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Pit Bulls In History: Sallie Ann Jarrett

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Deirdre “Little Darling” Franklin is the founder, president, and soul behind Pinups for Pitbulls. She holds a master’s degree in public policy from Drexel University, where she specialized in breed-specific legislation.

Pit Bulls in American History: Sallie Ann Jarrett

One of my favorite dogs in history is the dog named Sallie Ann Jarrett, you can see her statue erected in Gettysburg from the civil war. Sallie Ann Jarrett was an inspiration to her battalion so much so that, in the middle of the war, in the middle of an actual fight, she was killed in the line of duty and when she died, everybody stopped fighting, everybody on her side stopped to take her and bury her during the war. How amazing is that? Dogs are incredible.

The brave and loyal canine stood by her fellow soldiers for almost three years in some of the bloodiest battles during the Civil War. On September 17, 1862, the soldiers were fighting in the bloodiest single-day battle in American history, the Battle of Antietam. The men attempted to send Sallie to the rear to protect her from the vicious fighting, but the dedicated dog refused to go.

On May 8, 1864, Sallie was shot in the neck, was treated and returned to active duty a few days later. The bullet, a minie ball, remained lodged in her neck for several months before it worked its way out, leaving a noticeable and honorable battle scar. On the night of February 5, 1865, Sallie kept waking the men with her mournful cries as though she knew something bad was about to happen. The following morning, Sallie Ann was struck by a bullet and killed during the Battle of Hatcher’s Run – three months before the end of the war.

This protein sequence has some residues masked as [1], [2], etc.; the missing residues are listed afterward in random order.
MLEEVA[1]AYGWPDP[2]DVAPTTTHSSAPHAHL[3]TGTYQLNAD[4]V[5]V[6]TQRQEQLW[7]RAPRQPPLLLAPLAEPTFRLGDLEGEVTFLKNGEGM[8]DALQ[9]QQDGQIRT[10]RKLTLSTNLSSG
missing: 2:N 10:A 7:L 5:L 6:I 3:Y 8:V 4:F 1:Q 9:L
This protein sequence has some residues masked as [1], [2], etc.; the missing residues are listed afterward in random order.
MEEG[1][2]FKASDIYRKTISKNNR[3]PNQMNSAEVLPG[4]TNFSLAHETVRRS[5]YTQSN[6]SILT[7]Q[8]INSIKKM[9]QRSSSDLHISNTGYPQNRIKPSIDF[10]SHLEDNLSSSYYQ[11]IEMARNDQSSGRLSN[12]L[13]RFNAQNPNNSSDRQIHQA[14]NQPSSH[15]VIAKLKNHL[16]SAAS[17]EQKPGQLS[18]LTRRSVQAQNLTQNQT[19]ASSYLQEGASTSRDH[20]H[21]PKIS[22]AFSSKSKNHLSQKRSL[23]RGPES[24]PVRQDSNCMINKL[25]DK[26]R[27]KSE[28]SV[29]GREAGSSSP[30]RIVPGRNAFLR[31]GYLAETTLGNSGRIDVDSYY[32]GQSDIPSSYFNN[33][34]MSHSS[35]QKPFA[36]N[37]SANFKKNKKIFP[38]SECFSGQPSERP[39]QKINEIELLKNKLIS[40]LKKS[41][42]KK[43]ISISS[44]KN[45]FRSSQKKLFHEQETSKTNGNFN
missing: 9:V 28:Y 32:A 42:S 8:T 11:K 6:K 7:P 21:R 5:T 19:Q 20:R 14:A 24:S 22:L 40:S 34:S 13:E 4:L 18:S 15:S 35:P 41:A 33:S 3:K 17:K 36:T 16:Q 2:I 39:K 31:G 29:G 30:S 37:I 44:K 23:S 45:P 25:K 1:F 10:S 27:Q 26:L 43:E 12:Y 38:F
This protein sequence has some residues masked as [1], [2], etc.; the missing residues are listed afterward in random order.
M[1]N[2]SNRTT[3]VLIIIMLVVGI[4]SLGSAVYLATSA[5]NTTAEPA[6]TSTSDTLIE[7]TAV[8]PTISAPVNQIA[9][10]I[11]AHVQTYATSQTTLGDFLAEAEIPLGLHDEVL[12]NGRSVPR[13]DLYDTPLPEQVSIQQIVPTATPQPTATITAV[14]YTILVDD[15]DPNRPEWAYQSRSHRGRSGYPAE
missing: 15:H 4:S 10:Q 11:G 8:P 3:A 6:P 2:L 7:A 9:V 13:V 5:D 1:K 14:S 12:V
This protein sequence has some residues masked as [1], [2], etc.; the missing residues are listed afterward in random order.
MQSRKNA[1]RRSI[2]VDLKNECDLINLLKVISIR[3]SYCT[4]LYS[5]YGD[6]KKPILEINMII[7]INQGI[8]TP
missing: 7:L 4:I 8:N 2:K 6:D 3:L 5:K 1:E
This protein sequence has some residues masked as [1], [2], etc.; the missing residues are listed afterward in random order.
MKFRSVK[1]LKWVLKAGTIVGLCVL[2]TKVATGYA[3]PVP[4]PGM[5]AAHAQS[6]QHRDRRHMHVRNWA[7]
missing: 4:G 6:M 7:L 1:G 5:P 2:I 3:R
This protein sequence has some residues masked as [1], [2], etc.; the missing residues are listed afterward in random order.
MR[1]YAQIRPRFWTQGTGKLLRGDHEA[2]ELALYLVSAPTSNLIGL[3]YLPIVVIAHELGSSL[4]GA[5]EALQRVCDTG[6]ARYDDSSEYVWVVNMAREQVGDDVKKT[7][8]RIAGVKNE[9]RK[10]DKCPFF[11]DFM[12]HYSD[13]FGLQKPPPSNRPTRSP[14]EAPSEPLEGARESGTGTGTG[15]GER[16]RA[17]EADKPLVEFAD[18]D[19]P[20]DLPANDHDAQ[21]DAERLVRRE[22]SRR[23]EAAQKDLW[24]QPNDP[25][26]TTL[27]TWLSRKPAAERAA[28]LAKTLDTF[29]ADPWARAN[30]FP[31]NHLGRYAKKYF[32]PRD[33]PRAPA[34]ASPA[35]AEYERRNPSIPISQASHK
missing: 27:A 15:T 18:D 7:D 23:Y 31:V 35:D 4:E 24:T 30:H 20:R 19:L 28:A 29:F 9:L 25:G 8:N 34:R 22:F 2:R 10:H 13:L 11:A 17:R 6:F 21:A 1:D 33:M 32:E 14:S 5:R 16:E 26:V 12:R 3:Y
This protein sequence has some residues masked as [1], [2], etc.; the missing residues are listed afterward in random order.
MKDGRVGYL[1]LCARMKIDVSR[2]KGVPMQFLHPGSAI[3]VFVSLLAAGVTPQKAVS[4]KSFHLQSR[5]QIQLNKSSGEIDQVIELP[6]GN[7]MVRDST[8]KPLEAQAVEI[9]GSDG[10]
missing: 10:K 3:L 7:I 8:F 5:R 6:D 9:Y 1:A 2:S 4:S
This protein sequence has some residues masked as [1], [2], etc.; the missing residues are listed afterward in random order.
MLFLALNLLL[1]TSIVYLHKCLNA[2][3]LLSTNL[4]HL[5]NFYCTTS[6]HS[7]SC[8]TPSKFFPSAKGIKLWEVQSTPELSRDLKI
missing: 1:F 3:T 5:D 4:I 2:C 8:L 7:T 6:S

“Poor Sallie fell in the front line in the fight at the Run – a bullet pierced her brain,” mourned a fellow soldier in a letter after the battle. “She was buried where she fell, by some of the boys, even whilst under a murderous fire, so much had they become attached to the poor brute, who so long had shared with them the toilsome march and the perils of battle. It would, indeed, be a pleasant reverie if one could reconcile himself the poor Indian’s theory of the happy hunting-grounds, where his faithful dog would bear him company.”

PFPB is a 501(c)3 not-for-profit organization whose mission is to educate people about the history, temperament, and plight of the pit bull-type dog; raising awareness to rally against Breed Specific Legislation (BSL) and Breed Discriminatory Laws (BDL). PFPB’s goal is to restore the image of the pit bull-type dog to its former reputation of America’s companion animal, war hero, and family member.